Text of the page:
Authorities

Burney Falls resides in the McArthur-Burney Falls Memorial State Park near Burney in Shasta County, California. It is administered by the California Department of Parks and Recreation. For information or inquiries about the area as well as current conditions, visit their website.

Burney_Falls_17_001_07272017 - Julie and Tahia headed for a late afternoon visit to Burney Falls in late July 2017
Burney_Falls_17_005_07272017 - Looking down at Burney Falls from the first overlook near the parking lot
Burney_Falls_17_009_07272017 - Julie and Tahia checking out some of the interpretive signs along the walk leading down to the bottom of Burney Falls
Burney_Falls_17_011_07272017 - Julie and Tahia descending the wheelchair-friendly ramp heading down to the base of Burney Falls
Burney_Falls_17_015_07272017 - Julie and Tahia approaching the impressive Burney Falls with long late afternoon shadows
Burney_Falls_17_019_07272017 - Julie and Tahia going all the way to the last lookout near the base of Burney Falls
Burney_Falls_17_023_07272017 - Late afternoon look at the impressive Burney Falls as seen from right across its plunge pool
Burney_Falls_17_049_07272017 - My attempt at a long exposure photo of the Burney Falls as I tried to take advantage of the long shadows
Burney_Falls_17_055_07272017 - Context of the Burney Falls with people still hanging around its plunge pool despite the afternoon sun rapidly fading
Burney_Falls_17_069_07272017 - Broad look across the width of Burney Falls as the impressive springs seeping out of the cliffs beneath the cliff holding up the main drops of the waterfall
Burney_Falls_004_06202016 - The remaining photos in this photo gallery came from my first visit to Burney Falls in June 2016. This was the view of Burney Falls from the first overlook at midday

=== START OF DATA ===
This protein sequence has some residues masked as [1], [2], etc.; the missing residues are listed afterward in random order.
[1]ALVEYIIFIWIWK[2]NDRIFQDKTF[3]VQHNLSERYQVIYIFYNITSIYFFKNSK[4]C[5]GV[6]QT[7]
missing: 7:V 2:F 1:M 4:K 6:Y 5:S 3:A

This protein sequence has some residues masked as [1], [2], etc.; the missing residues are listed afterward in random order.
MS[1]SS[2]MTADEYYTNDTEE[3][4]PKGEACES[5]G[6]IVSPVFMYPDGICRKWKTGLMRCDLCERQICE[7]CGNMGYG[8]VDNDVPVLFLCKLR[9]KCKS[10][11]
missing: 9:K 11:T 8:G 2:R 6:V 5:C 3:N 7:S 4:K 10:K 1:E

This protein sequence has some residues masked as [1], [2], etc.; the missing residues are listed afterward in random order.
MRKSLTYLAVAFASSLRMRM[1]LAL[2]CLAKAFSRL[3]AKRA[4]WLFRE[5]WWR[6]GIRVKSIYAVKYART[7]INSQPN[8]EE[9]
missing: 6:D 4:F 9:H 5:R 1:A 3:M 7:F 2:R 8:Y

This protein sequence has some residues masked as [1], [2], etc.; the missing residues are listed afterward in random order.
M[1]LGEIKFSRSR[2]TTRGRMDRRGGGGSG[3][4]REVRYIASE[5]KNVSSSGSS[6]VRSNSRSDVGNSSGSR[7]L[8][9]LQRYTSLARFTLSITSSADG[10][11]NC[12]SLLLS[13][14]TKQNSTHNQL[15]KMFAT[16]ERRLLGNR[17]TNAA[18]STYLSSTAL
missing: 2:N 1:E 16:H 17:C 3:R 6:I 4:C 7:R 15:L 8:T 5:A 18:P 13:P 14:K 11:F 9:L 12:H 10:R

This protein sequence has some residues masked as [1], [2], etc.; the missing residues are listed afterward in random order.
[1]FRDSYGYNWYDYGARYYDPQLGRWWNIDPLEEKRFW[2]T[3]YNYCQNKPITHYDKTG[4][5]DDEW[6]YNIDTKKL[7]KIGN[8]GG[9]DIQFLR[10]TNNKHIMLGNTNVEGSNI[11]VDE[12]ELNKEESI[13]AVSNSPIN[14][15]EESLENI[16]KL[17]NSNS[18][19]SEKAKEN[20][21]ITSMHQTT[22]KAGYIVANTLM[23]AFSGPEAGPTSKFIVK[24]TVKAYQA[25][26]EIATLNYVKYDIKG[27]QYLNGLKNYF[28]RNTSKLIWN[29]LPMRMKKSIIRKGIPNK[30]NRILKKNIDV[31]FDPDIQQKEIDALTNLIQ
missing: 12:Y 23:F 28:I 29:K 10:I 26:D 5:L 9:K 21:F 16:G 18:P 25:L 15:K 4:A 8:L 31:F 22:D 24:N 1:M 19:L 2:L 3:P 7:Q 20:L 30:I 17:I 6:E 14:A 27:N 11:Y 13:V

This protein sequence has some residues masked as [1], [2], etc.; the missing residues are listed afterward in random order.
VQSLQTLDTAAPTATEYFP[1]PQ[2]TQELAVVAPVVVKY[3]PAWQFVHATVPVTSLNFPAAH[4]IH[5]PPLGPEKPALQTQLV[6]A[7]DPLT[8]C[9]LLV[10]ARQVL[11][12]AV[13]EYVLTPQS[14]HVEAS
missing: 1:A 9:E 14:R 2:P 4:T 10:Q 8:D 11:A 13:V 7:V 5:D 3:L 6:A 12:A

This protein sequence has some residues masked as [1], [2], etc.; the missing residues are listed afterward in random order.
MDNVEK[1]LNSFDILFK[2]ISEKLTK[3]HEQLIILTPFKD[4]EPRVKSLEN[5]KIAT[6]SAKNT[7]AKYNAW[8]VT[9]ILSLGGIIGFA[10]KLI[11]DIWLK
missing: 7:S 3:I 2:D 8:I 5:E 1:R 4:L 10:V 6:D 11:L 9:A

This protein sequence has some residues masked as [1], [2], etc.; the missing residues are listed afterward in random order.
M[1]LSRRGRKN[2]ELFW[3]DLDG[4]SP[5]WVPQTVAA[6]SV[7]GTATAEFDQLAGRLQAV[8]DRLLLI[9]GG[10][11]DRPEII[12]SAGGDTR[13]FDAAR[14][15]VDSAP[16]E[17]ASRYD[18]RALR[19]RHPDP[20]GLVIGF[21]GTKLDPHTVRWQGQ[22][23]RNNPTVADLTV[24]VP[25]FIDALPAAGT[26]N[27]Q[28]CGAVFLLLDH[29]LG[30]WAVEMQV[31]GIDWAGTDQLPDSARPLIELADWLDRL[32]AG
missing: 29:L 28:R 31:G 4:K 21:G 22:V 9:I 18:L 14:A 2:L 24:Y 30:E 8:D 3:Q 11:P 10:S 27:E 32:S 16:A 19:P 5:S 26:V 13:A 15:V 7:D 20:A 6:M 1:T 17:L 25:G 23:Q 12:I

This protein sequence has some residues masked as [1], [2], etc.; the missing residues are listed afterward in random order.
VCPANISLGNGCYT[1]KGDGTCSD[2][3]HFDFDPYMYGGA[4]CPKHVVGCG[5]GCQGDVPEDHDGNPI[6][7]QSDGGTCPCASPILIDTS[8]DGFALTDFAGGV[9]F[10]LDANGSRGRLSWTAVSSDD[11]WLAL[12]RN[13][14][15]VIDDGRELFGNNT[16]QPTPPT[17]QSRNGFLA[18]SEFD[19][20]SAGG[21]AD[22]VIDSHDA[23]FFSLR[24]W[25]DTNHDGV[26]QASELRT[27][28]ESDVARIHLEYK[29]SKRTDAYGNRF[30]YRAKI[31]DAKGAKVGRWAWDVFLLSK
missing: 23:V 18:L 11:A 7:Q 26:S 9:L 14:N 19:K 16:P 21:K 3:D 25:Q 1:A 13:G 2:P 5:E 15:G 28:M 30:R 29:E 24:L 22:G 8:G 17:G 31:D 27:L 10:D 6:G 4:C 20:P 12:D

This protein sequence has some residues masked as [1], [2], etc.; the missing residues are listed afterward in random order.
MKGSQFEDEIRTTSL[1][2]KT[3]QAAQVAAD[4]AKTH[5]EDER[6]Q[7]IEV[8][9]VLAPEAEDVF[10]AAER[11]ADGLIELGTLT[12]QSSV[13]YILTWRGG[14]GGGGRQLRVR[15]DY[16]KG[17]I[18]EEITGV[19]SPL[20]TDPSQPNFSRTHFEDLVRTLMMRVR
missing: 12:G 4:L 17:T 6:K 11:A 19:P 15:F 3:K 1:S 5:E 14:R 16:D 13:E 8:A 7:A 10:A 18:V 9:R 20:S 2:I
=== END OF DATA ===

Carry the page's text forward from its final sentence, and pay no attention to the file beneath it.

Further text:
Burney_Falls_016_06202016 - Long exposure shot of our first glimpse of Burney Falls that came from an overlook just 150 yards away from the parking lot affording us this top down view
Burney_Falls_020_06202016 - Mom walking the mostly paved ramp leading us down towards the base of Burney Falls
Burney_Falls_037_06202016 - Slightly angled look at Burney Falls and its colorful aquamarine plunge pool in the bright midday sun
Burney_Falls_041_06202016 - Looking across the plunge pool of Burney Falls right at its entire front as we continued descending to the lowermost lookout
Burney_Falls_067_06202016 - Direct look across the plunge pool towards Burney Falls with some people at the edges of the plunge pool for a sense of scale
Burney_Falls_089_06202016 - Making our way back up the ramps to regain the Burney Falls parking lot up above
Burney_Falls_093_06202016 - Portrait look across the plunge pool of Burney Falls with some people by its shores for a sense of scale
Burney_Falls_101_06202016 - Another angled look at the Burney Falls while looking more closely at the springs behind it
Burney_Falls_119_06202016 - Long exposure look at the Burney Falls and its percolating springs from near the switchback
Burney_Falls_143_06202016 - Looking right across Burney Falls from the second switchback while paying more attention to the underlying waterfalls coming out from the middle of the cliffs
Burney_Falls_149_06202016 - Portrait look at the main pair of drops of Burney Falls from the second switchback
Burney_Falls_170_06202016 - Another portrait view of Burney Falls and its deep aquamarine plunge pool in context
Burney_Falls_174_06202016 - Looking down at the attractive aquamarine plunge pool with people right across from the Burney Falls' base
Burney_Falls_176_06202016 - Another look across Burney Falls towards its far end from the second switchback
Burney_Falls_224_06202016 - Looking down at the dozens of people enjoying both the spray from Burney Falls as well as the plunge pool's fringes
Burney_Falls_251_06202016 - Back up at the overlook where we checked out Burney Falls one last time before heading back to the c ar